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Turning to Autumn

Posted by Alison Appleton on

The British weather has just changed, suddenly in the space of a few days I have gone from feeling the beautiful caress from a warm breeze to thinking about lighting a log fire. Tonight might be the night!

Thoughts have also turned to tea, one of my pleasures is to read by the fire with a 'proper' cup of tea. I say proper because making really good tea is simple providing you do it the right way. Many people have stopped or never used a teapot but it is essential for making well brewed, good quality tea. This is how you do it, follow these rules and you can't go wrong.

1. Use loose leaf tea it is without doubt the best tea, it's picked from the top of the tea plant called Camellia Sinensis which originates in southern China but is now grown in many countries around the world including Sri Lanka (Ceylon tea), Africa, Indonesia, Turkey, Vietnam, England (Tregothnan in Cornwall) and of course India (tea from India is also an indigenous plant and is know as Camellia Assamica). In all of these countries each plantation will take the greenest, youngest shoots, the two leaves and bud from the top of the plant and reserve them for the loose leaf tea market. It is also much more environmentally friendly to use loose leaf tea as it doesn't go through the factory process of being bagged and packed to such a degree.

2. You need a teapot with an integral infuser, a cup and saucer or mug, a timer (stopwatch on phones are perfect) and a kettle or other means of heating water.

3. Use the correct sized teapot for the job, you can buy small pots for one or two cups, one litre pots will make six teacups. 

4. Fill the kettle with the appropriate amount of water.

5. Take your pot, I am using Rosie (available at https://alisonappleton.com/). This makes enough tea for two cups so I will put two heaped teaspoons in the filter.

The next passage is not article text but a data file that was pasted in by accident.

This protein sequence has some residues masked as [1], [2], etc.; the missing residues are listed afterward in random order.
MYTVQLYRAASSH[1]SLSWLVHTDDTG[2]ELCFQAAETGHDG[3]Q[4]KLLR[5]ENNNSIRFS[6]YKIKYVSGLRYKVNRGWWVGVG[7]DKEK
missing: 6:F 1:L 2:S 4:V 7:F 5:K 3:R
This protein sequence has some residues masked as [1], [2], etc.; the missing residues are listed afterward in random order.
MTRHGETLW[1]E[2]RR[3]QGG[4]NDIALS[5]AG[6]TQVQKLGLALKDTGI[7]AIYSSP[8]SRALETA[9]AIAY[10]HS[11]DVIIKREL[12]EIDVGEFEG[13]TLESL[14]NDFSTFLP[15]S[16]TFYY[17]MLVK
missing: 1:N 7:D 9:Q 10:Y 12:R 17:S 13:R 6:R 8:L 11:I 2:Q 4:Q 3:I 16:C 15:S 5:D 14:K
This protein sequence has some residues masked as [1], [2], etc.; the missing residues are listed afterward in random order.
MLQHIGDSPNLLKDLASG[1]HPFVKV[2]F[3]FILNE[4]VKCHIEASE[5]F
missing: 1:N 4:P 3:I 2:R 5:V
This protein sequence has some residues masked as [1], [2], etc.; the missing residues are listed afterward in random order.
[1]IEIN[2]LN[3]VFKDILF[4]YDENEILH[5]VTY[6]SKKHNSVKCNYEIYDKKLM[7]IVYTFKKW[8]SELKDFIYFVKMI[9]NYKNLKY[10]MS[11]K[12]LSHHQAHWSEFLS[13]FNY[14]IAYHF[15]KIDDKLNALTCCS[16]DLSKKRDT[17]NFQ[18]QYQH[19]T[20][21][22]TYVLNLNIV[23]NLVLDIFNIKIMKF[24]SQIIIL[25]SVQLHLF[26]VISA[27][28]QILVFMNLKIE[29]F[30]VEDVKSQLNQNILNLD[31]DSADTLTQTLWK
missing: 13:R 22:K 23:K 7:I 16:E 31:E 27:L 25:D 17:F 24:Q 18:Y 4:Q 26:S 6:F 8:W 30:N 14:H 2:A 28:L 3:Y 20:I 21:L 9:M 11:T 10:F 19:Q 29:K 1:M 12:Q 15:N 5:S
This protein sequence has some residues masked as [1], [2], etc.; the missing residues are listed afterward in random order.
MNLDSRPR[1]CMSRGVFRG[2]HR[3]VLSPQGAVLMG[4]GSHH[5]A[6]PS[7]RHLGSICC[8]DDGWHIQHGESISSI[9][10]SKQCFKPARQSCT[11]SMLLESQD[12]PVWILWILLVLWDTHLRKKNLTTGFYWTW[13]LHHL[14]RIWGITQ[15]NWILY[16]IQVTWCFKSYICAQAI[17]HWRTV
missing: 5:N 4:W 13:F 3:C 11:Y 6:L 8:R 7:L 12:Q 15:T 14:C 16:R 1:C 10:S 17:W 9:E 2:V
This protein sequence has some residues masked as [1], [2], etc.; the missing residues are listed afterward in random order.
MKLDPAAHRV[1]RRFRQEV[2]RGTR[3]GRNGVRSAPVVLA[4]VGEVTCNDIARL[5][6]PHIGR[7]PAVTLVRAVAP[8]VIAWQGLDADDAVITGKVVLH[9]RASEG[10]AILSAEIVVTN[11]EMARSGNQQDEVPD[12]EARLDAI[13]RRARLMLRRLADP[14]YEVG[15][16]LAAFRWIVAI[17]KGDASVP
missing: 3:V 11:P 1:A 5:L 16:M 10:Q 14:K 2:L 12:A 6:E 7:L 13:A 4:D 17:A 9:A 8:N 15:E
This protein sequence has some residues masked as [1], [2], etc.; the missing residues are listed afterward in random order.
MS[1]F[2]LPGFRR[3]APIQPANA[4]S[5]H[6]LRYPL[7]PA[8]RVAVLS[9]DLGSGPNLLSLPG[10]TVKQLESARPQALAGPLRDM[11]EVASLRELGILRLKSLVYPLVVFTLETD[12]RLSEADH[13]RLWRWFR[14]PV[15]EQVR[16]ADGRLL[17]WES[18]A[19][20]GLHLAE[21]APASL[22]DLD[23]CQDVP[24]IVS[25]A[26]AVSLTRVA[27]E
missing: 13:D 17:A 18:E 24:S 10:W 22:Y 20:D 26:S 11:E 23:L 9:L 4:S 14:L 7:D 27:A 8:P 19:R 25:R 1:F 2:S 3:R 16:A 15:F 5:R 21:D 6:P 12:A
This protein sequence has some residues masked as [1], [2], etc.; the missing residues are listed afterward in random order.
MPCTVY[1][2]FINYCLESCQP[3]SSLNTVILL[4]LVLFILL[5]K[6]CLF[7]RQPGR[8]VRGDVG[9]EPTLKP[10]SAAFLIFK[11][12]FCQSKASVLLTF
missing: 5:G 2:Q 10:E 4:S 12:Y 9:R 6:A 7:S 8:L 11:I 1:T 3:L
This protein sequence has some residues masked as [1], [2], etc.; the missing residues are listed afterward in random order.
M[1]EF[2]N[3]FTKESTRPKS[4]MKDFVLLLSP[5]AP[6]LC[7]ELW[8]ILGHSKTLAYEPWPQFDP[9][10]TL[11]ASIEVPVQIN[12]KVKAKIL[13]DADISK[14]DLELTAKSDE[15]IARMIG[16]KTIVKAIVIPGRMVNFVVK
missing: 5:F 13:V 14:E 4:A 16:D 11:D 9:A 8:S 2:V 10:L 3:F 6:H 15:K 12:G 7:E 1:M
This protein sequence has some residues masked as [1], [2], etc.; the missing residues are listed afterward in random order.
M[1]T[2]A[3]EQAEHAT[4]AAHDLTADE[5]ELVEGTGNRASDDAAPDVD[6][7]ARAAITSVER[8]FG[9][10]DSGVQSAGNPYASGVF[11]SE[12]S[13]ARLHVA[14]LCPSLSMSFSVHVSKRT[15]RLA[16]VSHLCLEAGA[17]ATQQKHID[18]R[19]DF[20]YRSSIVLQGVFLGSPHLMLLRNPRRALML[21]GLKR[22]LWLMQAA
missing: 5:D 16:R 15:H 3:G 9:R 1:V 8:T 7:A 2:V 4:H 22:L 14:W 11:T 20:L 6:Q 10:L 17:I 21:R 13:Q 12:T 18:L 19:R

6. I am drinking Earl Grey so it's a black tea and will need 100º boiling water.

7. When the kettle is boiled pour over the tea, close the lid, put the timer on. For me a perfect brew is not too weak or strong so I will let it brew for 3-4 minutes. If you prefer weak or strong tea leave it for less or more time.

8. Once time is up remove the filter from the pot. This is very important as otherwise it will continue to brew, the tannin will come out which make the tea taste bitter. Another reason is that if you buy really special loose leaf tea you can often re-brew it, so long as you haven't left it in the pot, sitting in stewed tea.

9. When ready pour, add milk or lemon if you wish and enjoy.

Having a husband who is a passionate fan of Twinings Assam teabags I have had a struggle on my hands to convince him to try loose leaf teas, to give him his due he is now a fan. We enjoy different tea throughout the day and almost always take a fine, fruity, delicate chinese black tea up to bed in a pot for two.

Brewed loose leaf tea has much more complexity of taste than the average teabag. It takes longer to brew because the leaves are not broken meaning that all the anti-oxidants and polyphenols are generally more abundant too.

Other advantages of using pots with integral filters are that they are so very easy to use and clean. Once the leaves are finished just tap them out of the filter into the bin or compost heap (they are great nutrients for your garden). It's also much nicer to pour multiple cups of tea from your pot when you have friends or family around and as for you with your own favourite pot, if you are anything like me you can use it to concoct all sorts of infusions, adding ginger and lemon to my own green tea and using lots of herbs from the garden.

If you are brewing white or green tea it is most important to know that you should never use boiling water. These are delicately flavours leaves and mostly suit 70º-80º water, left fro 2-3 minutes. All good tea merchants will have full brewing instructions on the packaging.

Now back to thinking about some new Christmas blends!